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Article from 1970's electronics magazine

Discussion in 'Hobby Electronics' started by Harry Pfeifer, Oct 17, 2006.

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  1. I am trying to locate a construction project called "LED's and Ladders which
    was published in one of the well known Australian electronics magazines in
    the 1970's, or late 1960's probably in Electronics Today (ET), later known
    as Electronics Today International (ETI), but there is a possibility that it
    may have been in Radio Television and Hobbies (RTV&H), which was later
    renamed Electronics Australia

    The concept of the project is the same as another puzzle called Stairway to
    Heaven. It consists of a column of LED's, none of which are illuminated at
    the start, but by pressing a push button switch at the appropriate time,
    additional LED's can be illuminated. If the button is pressed at the wrong
    time, some of the LED's which are illuminated will be extinguished. The
    object of the puzzle is to get all of the LED's illuminated

    Between 1974 and 1979 I taught electronics in a Victorian secondary school,
    and some of my students made one of them in class, indicating that it was
    published before 1979. I am interested in making one of these but using my
    own design based on a PIC microcontroller, and my interest in the magazine
    is solely for the excellent artwork for the front panel.

    I am not interested in the later version with different electronics, and
    inferior front panel artwork, published in RTV&H/ Electronics Australia in
    August 1980. This date is outside the relevant time scale hence it cannot
    be the one of interest.

    I would be grateful if someone could provide information as to which
    magazine and which issue it was published in,
    or if they have the magazine could they please scan and email me a copy of
    the front panel artwork to
     
  2. Ray

    Ray Guest

    LED's and ladders was an Electronics Australia project, and at a guess
    it was around 1979 as I also remember building it during my high school
    years!
     
  3. Ray

    Ray Guest

    P.S.

    try emailing Silicon Chip, they took on the role of EA back issues when
    they went under, plus Leo worked there way back then.
     
  4. Phil Allison

    Phil Allison Guest

    "Harry Pfeifer"


    ** Electronics Australia - March 1976.

    Source = RCS Radio master PCB list.

    Board number = 76G3





    ........ Phil
     
  5. EA March 76 according to the EA project archive:
    http://www.electronicsaustralia.com.au/files/ea_proj.txt

    Silicon Chip can provide a copy.

    Dave :)
     
  6. Lionel

    Lionel Guest

    Wow, that brings back memories! I built one of those as a kid.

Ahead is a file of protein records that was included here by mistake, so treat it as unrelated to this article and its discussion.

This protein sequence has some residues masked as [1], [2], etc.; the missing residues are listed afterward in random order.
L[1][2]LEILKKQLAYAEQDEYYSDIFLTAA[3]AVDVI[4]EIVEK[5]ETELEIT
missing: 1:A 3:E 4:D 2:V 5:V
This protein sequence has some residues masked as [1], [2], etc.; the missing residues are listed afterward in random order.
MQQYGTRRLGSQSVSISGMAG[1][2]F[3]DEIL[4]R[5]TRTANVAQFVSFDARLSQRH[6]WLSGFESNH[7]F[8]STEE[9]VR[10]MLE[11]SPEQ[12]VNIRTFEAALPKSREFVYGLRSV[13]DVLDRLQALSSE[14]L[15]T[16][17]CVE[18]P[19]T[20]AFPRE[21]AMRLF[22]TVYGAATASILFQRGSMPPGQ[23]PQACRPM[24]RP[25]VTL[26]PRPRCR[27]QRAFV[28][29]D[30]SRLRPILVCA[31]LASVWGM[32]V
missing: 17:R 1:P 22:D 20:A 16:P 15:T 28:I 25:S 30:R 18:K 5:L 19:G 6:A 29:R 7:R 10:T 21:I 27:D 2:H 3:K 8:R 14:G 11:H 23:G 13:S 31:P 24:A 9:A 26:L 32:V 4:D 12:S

It was definitely an Electronics Australia project, & would've been
    published somewhere within cooee of 1977.
    That was the project on which I learned to solder PCBs. :)

    [...]
    It was pretty nice. IIRC, it was a line drawing of the inside of a
    well (lined with bricks), with a zigzag line of 16 LEDs going up a
    drawing of a ladder, with the final LED above the opening of the well.
    It was sized to fit the lid of a medium size Zippy Box (anyone else
    remember that era, when just about ever magazine project was designed
    for Zippy Boxes?)
    As I said above, it was definitely EA, & I believe it was published
    some time in 1977, although it may have been as much as a year or two
    earlier. My copy of the article is long gone, but I got a copy of it
    (& a half dozen other old projects) in the mid-eighties or so, by
    going to the State Library (Vic) & photocopying it from the original
    EA mag's in their archives. I have no idea if they still keep
    periodicals these days, but it'd only take a phone call to find out.

    WRT to emulating the circuit in software, you'd need to be careful to
    emulate the internals accurately, because the sliding difficulty
    factor was what made it fun. The LEDs directly represented the voltage
    on a cap that was fed (via a resistor & the front panel push-button)
    from the output of a (IIRC) 555 timer, so the higher the voltage on
    the cap, the hard it was to increase it, & the quicker it'd drop if
    you timed your button-press badly.

    Please let us know how you go at tracking down the original article,
    because I'm still quite sentimental about that particular project, &
    I'd love to design a new version of it myself. If you don't have any
    luck, I might be able to figure out some way of tracking down a copy.
     
  7. Lionel

    Lionel Guest

    Yowza! That'll teach me not to write a long reply to someone before
    reading everyone else's replies first. :)

    (Mind you, I bet it it'd still be quicker & cheaper to photocopy the
    original mag at the State Library than to mail order it from SC. ;)
     
  8. Sure, if you happen to go near the State Library. If not then the
    petrol/parking or train fair is going to cost you more.

    Now, if only SC would make the EA CD like they did for RTV&H. Bet they
    would make a lot more money on the CD than they ever will selling
    protocopies.

    Dave :)
     
  9. David

    David Guest

    I do not have a copy of the article, but I think I still have the project I
    built from the article somewhere in my shed - for sale cheap if I can find it

    David
     
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